Thursday, March 13, 2014

Jakarta Diaries

When Reid first told me he was being sent to Jakarta, Indonesia for his first Foreign Service post I had no idea where that was. Literally none. Next to to math, science, organizational skills, time management, and self control around sugar and French fries, geography is my weakest subject.

So, of course, it makes perfect sense that I would end up in an environment where one of the common ice breakers when I meet people right after "what is your name" is to ask where in the world they are just returning from or preparing to go next.

I think I've got masking my blank stare into a knowing smile, nodding and saying something like,"Ah...yes Mauritius," down to a science. Sometimes I even add a delighted chuckle as if I'm reminiscing about a boat/scooter/camel ride across a lake/road/desert on my last trip to Mauritius. Then I politely excuse myself, run to the restroom and in the privacy of my bathroom stall frantically google "Mauritius."

It was armed with this geographical ignorance combined with never having traveled overseas, or even having a passport before, that I headed to Indonesia to join Reid.
(Love makes us do crazy, crazy things.)

The following is the first post in my series "Jakarta Diaries." These are writings from my experiences while living in "The Big Durian."  (I figure if you wanted purely facts you would be googling "Jakarta" from the privacy of a bathroom stall instead of reading my blog.)

Jakarta Diaries:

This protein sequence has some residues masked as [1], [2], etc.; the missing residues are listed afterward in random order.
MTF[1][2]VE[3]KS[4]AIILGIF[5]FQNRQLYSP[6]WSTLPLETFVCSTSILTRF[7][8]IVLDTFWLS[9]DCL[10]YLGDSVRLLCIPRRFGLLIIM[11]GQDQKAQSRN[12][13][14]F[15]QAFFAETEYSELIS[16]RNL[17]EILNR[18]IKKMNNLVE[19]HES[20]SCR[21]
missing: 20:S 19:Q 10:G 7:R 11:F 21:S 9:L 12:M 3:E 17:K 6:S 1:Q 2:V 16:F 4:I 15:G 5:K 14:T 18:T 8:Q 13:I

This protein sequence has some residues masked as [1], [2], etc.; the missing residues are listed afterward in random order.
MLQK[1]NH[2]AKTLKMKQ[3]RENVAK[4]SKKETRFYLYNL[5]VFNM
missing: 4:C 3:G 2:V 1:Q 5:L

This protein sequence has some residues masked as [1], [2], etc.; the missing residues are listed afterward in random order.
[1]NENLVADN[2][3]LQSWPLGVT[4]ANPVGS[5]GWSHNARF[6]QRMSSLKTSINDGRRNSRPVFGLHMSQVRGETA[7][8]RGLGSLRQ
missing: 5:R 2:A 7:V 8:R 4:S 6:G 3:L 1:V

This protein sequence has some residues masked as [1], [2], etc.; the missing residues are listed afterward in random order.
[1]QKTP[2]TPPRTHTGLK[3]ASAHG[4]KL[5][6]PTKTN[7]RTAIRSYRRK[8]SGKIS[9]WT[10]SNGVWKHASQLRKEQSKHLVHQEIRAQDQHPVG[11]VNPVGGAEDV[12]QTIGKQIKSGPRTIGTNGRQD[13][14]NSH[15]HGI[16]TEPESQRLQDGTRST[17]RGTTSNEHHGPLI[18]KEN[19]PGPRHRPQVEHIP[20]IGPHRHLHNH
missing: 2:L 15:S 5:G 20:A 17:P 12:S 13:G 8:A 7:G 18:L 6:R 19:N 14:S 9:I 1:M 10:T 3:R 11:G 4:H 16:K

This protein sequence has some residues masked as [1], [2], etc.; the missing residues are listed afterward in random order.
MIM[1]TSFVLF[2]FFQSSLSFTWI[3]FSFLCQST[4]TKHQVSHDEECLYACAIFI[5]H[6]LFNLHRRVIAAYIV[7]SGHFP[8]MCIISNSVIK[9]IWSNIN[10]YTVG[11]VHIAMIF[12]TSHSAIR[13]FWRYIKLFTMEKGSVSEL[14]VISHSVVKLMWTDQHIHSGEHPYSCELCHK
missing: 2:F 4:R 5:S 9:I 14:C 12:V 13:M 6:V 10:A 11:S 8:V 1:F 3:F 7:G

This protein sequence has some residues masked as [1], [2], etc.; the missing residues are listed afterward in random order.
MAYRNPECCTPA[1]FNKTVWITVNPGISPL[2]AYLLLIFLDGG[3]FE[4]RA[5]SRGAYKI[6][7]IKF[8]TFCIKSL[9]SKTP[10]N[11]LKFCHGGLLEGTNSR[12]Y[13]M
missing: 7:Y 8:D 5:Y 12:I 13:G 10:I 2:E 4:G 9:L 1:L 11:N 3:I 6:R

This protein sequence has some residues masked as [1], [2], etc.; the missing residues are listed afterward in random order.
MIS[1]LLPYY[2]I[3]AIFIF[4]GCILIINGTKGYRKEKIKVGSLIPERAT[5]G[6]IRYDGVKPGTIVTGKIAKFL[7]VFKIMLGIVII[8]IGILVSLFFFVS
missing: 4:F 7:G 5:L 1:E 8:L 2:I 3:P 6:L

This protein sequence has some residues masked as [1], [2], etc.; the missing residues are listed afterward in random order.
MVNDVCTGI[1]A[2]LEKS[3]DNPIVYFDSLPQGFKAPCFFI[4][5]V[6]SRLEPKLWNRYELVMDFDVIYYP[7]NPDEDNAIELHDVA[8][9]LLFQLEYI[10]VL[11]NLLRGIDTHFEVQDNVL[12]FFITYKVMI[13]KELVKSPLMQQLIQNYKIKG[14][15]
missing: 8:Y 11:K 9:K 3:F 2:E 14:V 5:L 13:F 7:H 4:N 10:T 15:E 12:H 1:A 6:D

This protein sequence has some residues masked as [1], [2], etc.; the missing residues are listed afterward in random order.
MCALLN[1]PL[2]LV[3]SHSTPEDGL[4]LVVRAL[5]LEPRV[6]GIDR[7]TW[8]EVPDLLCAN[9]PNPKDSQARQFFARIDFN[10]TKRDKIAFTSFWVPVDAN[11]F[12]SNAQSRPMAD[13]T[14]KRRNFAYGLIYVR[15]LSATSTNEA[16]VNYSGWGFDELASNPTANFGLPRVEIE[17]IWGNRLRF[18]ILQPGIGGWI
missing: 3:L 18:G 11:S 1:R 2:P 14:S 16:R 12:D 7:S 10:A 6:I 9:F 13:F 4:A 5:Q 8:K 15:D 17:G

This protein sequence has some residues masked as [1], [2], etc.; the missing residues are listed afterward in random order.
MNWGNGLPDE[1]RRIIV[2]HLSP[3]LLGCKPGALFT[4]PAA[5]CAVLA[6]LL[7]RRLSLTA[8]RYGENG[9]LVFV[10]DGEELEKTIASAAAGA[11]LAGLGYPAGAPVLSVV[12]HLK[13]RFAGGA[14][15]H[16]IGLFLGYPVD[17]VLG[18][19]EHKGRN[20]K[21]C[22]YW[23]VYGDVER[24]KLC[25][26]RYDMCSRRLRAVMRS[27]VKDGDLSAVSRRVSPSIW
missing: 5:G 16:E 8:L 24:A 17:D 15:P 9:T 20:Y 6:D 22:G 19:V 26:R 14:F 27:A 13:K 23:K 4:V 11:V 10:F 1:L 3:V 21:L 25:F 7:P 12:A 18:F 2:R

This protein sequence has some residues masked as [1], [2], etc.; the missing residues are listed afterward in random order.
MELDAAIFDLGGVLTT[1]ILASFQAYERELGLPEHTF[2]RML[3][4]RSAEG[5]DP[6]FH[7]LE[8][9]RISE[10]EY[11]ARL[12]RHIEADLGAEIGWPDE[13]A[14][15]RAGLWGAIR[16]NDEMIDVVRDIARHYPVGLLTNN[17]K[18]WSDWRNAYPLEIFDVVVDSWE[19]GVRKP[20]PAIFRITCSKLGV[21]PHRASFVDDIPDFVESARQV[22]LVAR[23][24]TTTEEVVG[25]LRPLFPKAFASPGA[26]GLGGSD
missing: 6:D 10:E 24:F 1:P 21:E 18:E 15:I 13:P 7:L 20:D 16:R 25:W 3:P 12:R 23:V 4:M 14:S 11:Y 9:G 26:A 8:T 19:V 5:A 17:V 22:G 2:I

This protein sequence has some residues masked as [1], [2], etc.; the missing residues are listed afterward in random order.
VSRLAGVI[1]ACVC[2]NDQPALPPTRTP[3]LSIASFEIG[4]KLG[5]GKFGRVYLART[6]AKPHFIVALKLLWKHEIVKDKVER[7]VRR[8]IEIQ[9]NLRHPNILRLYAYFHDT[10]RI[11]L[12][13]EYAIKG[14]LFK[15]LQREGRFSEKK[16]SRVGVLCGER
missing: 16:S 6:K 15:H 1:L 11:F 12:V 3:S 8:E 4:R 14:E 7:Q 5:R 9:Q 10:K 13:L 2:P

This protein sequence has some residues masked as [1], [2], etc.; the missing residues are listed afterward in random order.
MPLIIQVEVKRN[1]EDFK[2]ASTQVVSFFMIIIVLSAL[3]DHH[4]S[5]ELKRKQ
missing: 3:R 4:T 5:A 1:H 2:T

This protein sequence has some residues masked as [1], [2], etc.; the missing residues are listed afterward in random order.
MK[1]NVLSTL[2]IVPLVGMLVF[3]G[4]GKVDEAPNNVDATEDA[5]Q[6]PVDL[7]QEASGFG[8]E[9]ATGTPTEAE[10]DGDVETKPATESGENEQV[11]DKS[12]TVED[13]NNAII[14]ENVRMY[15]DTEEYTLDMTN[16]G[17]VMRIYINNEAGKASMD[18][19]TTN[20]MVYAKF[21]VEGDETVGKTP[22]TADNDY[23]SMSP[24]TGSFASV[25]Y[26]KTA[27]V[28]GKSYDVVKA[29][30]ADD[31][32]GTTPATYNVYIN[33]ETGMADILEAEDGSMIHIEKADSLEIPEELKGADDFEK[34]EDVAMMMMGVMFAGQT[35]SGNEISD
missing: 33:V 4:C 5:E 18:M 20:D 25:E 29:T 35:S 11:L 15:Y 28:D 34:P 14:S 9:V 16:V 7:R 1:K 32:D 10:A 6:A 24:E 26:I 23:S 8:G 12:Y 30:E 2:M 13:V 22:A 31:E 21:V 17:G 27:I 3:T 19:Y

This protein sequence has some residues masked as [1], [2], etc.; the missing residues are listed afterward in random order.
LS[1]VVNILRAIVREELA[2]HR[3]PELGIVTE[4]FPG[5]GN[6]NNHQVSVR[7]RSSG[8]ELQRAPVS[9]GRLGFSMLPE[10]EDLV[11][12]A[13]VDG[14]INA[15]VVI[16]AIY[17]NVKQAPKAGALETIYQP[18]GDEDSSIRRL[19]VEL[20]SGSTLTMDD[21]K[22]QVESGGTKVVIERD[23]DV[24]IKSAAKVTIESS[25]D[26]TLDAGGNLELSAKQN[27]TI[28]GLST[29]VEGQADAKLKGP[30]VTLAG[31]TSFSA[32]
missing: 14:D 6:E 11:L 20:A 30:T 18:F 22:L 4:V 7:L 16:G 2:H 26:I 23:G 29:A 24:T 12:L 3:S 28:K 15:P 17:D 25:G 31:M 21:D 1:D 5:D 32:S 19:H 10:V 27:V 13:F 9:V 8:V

After 19 plus hours we arrived in Jakarta!
Although I was completely exhausted when we arrived it was impossible not to feel excited and have my head on a swivel as we drove from the airport to our house.

Jakarta seems like a place full of contrasts.
There are beautiful trees, tropical flowers, and lush green foliage under a polluted smog filled sky.
The landscape can go from rice paddies surrounded by tiny shacks built from mismatched scraps of painted corrugated metal sheets to a tall modern skyscraper in less than 20 feet.
As we drove through downtown Jakarta I saw barefoot vendors pulling dilapidated wooden street carts in front of high end shopping malls with stores like Cartier and Louis Vuitton.

Even the people here seem to be a contrast. Although most live in what we in the United States would consider extreme poverty, they are an extremely friendly, warm, and happy culture. Everyone smiles and seems genuinely good natured.

Woman are addressed as Ibu or Bu (pronounced Boo) and men are called Pak (pronounced Pock). Everywhere we I go I hear "Halo Bu!"

Reid told me his local staff at the embassy are almost all women (Bu's) and there were only two men on his staff. Only two Pak's. Get it?! Tupac?! 2Pac!!
Maybe it's funnier when you're ready to collapse from jet lag.

First Indonesian meal!


  1. One of the greatest benefits of traveling around the world is to see that no matter where we go, people are still just people.

    Whatever things we love, they have things that they love. Whatever things we hate, they also have the things they hate.

    There is really no "right" and no "wrong" there is only perspective.

  2. Daniel that is so very true. I find myself slowing down now when I start to instantly react to something I as "gross" or "weird" and thinking about some of the things I love as an American that might come across really odd to another culture. It's something I see as a real gift or benefit to traveling. People are still just people.